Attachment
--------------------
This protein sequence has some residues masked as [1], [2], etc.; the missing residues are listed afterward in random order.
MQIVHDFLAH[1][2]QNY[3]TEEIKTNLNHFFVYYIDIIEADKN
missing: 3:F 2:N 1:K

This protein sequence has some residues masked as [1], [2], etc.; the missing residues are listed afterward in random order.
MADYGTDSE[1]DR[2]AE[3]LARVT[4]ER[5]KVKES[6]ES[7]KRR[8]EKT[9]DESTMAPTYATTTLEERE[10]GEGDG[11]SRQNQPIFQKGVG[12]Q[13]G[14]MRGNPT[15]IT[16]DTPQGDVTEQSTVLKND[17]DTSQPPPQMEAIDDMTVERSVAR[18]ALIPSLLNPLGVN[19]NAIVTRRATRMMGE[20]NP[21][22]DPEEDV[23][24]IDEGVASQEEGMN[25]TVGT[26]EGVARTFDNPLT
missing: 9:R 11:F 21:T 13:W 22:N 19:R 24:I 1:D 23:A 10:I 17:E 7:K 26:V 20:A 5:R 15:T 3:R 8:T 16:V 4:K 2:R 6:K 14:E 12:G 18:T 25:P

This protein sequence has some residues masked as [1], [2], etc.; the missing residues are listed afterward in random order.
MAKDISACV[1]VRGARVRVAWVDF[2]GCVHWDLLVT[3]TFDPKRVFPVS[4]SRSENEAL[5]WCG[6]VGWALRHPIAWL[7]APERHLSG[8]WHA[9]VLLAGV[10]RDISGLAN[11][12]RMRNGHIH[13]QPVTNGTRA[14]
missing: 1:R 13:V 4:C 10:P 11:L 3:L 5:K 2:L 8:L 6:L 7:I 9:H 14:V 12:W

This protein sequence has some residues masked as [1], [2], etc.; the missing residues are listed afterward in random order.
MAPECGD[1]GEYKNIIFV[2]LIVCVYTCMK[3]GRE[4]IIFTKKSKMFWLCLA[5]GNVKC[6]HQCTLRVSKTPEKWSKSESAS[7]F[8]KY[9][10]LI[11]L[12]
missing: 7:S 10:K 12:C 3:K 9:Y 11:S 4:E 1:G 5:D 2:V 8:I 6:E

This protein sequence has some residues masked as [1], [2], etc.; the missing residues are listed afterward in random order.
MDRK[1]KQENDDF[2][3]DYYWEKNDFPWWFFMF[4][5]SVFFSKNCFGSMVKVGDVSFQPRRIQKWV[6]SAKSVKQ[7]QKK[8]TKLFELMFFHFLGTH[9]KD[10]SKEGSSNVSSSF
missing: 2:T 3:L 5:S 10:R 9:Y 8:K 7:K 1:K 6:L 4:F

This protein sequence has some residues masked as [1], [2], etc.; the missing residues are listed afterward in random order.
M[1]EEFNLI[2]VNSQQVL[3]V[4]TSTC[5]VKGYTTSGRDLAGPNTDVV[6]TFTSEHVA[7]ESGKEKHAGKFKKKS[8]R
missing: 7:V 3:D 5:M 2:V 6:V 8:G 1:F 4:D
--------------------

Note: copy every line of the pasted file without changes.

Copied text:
This protein sequence has some residues masked as [1], [2], etc.; the missing residues are listed afterward in random order.
MQIVHDFLAH[1][2]QNY[3]TEEIKTNLNHFFVYYIDIIEADKN
missing: 3:F 2:N 1:K

This protein sequence has some residues masked as [1], [2], etc.; the missing residues are listed afterward in random order.
MADYGTDSE[1]DR[2]AE[3]LARVT[4]ER[5]KVKES[6]ES[7]KRR[8]EKT[9]DESTMAPTYATTTLEERE[10]GEGDG[11]SRQNQPIFQKGVG[12]Q[13]G[14]MRGNPT[15]IT[16]DTPQGDVTEQSTVLKND[17]DTSQPPPQMEAIDDMTVERSVAR[18]ALIPSLLNPLGVN[19]NAIVTRRATRMMGE[20]NP[21][22]DPEEDV[23][24]IDEGVASQEEGMN[25]TVGT[26]EGVARTFDNPLT
missing: 9:R 11:F 21:T 13:W 22:N 19:R 24:I 1:D 23:A 10:I 17:E 7:K 26:V 20:A 5:R 15:T 3:R 8:T 16:V 4:K 2:R 6:K 14:E 12:G 18:T 25:P

This protein sequence has some residues masked as [1], [2], etc.; the missing residues are listed afterward in random order.
MAKDISACV[1]VRGARVRVAWVDF[2]GCVHWDLLVT[3]TFDPKRVFPVS[4]SRSENEAL[5]WCG[6]VGWALRHPIAWL[7]APERHLSG[8]WHA[9]VLLAGV[10]RDISGLAN[11][12]RMRNGHIH[13]QPVTNGTRA[14]
missing: 1:R 13:V 4:C 10:P 11:L 3:L 5:K 2:L 8:L 6:L 7:I 9:H 14:V 12:W

This protein sequence has some residues masked as [1], [2], etc.; the missing residues are listed afterward in random order.
MAPECGD[1]GEYKNIIFV[2]LIVCVYTCMK[3]GRE[4]IIFTKKSKMFWLCLA[5]GNVKC[6]HQCTLRVSKTPEKWSKSESAS[7]F[8]KY[9][10]LI[11]L[12]
missing: 7:S 10:K 12:C 3:K 9:Y 11:S 4:E 1:G 5:D 2:V 8:I 6:E

This protein sequence has some residues masked as [1], [2], etc.; the missing residues are listed afterward in random order.
MDRK[1]KQENDDF[2][3]DYYWEKNDFPWWFFMF[4][5]SVFFSKNCFGSMVKVGDVSFQPRRIQKWV[6]SAKSVKQ[7]QKK[8]TKLFELMFFHFLGTH[9]KD[10]SKEGSSNVSSSF
missing: 2:T 3:L 5:S 10:R 9:Y 8:K 7:K 1:K 6:L 4:F

This protein sequence has some residues masked as [1], [2], etc.; the missing residues are listed afterward in random order.
M[1]EEFNLI[2]VNSQQVL[3]V[4]TSTC[5]VKGYTTSGRDLAGPNTDVV[6]TFTSEHVA[7]ESGKEKHAGKFKKKS[8]R
missing: 7:V 3:D 5:M 2:V 6:V 8:G 1:F 4:D